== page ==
1 Like

Those are great resources that I’ll definitely be reading through a few times!

My germination process has been pretty standard really, remove the seed from the pit, stratify in a resealable sandwich bag filled with vermiculite (and a sprinkle of water) for ~3 months (or until I see it sprout).

My germination rate has been nearly 100%, but my post-germination success (continued healthy growth after planting) is more like 50/50.
I’m using a high vermiculite, real soil potting mix that works wonders on apple seeds, but I’m starting to suspect isn’t great for stone fruit- happy to take advice what to improve there!


Interesting plans. But I wonder about the logic of dwarfed peach trees. I fertilize my trees to get a lot of new growth.

Peaches need vigorous growth to replenish fruit wood each year. I have 3 red haven’s, standard size. I keep them at 8 feet but I could have kept them at 6 feet.

Last years fruit wood is loaded with peaches and hanging down. They will be removed next spring. This years new growth, next years fruit wood and there are many hundreds of them, are standing straight up. The new fruitwood number will be reduced and the remaining will be shortened. The cycle goes on if you have rapid growth.

The issue with old peach trees is they lose the vigor.

1 Like

As a backyard home grower of fruit I dislike prunning and trying to protect large trees from birds and squirrels. Small trees can be bagged. Dwarf trees also allow for more variety in a small area. Once a tree is established I want slow growth.

1 Like

do you have any practical tips on removing the seed? I’m trying to improve my rootstock germination and was going to start but haven’t tried yet

1 Like

These natural super dwarf varieties are a little different from standards/semi-dwarfs, in that they are specifically best left unpruned, and still bear prolifically, something to do with the ultra low inter-bud distance I’ve been told, so even a few centimetres of growth per year gives a huge amount of new buds, and old buds flower with nearly the same regularity as new ones; and because of the high bud density the branches are much thicker than normal, and so keep their shape with ease.

Their real issue is that the total lifespan isn’t as long, I’m told that it’s around half as long as it’s parent varieties (15-20 years is the best I can find on my sunset series, but so much is hidden behind pay-walled journals, and trade secrets).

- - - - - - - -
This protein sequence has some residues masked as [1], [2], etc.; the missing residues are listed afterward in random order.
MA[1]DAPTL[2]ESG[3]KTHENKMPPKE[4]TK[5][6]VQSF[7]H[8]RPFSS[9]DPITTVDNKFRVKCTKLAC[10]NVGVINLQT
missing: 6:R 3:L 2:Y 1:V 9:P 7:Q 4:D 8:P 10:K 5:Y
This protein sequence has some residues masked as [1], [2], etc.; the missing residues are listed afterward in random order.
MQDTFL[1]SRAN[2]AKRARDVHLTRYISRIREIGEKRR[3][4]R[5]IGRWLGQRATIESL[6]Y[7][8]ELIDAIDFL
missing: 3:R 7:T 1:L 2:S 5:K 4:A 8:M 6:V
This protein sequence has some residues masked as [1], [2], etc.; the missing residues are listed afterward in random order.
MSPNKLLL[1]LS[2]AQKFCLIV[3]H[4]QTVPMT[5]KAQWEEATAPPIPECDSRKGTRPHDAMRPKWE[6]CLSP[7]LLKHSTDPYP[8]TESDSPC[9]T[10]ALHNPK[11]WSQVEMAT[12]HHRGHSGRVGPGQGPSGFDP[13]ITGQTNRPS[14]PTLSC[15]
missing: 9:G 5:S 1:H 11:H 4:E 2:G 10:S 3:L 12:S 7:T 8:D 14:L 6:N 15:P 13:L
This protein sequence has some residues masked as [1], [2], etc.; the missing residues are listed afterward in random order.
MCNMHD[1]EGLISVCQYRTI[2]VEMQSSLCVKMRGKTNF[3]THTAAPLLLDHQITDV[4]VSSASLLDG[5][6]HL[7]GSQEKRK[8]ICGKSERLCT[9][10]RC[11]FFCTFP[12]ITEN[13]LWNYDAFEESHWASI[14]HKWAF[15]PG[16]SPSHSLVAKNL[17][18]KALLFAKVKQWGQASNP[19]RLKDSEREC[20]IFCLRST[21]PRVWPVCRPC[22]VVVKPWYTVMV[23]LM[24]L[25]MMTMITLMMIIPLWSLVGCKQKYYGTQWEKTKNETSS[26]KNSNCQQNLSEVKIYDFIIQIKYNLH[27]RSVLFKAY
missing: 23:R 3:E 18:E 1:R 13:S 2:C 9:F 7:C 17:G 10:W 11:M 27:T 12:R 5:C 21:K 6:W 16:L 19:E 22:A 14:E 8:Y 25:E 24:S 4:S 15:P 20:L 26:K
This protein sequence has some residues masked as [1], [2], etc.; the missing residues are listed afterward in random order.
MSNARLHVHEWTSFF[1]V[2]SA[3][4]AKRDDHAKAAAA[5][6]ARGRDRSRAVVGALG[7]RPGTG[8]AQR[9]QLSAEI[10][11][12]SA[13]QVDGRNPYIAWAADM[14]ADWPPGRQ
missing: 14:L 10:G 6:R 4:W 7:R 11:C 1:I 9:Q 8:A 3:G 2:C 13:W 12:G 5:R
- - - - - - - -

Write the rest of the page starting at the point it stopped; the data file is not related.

But as @danzeb said, the dwarfing is less for long term planters, and more for space conscious, or high variety conscious folks, or (as is increasingly becoming the norm) renters, who cannot make permanent changes to the house/unit/etc, and must pot their trees- super dwarf varieties excel even in small pots, whereas dwarfing rootstocks like large pots, or to be planted.

1 Like

You’ll laugh at me, but my method for extracting the seed from the pit is:

  1. Remove any pulp/flesh from the pity, and scrub it with a hard plastic-bristle brush
  2. Place it on paper towels in a dry shaded spot for a few days to fully dry out
  3. Take the pits down to my shed and place them into my vice with the seam touching the jaws (this is important!)
  4. Place my fingers top and bottom and start to tighten the jaws until I hear it crack (fingers help stop the jaws crushing the seed when the crash happens all at once)
  5. Done.

It’s pretty caveman style, but has worked very well for me over the last couple years.

1 Like

I use the same procedure. It gives good control of the splitting process.

1 Like

Technically the pit is the seed. What you are doing is a partial embryo extraction. I am guessing that you routinely just plant the partially extracted embryo as you would a seed, maybe with some refrigerated stratification, then water it and hope for the best.

You could bypass stratification and cause the embryo to germinate in a few days by further removing the testa, the brown paper-like coating around the embryo. I’ll send you some instructions if you pm me with your email address.

my method for extracting the seed from the pit is


Sounds great!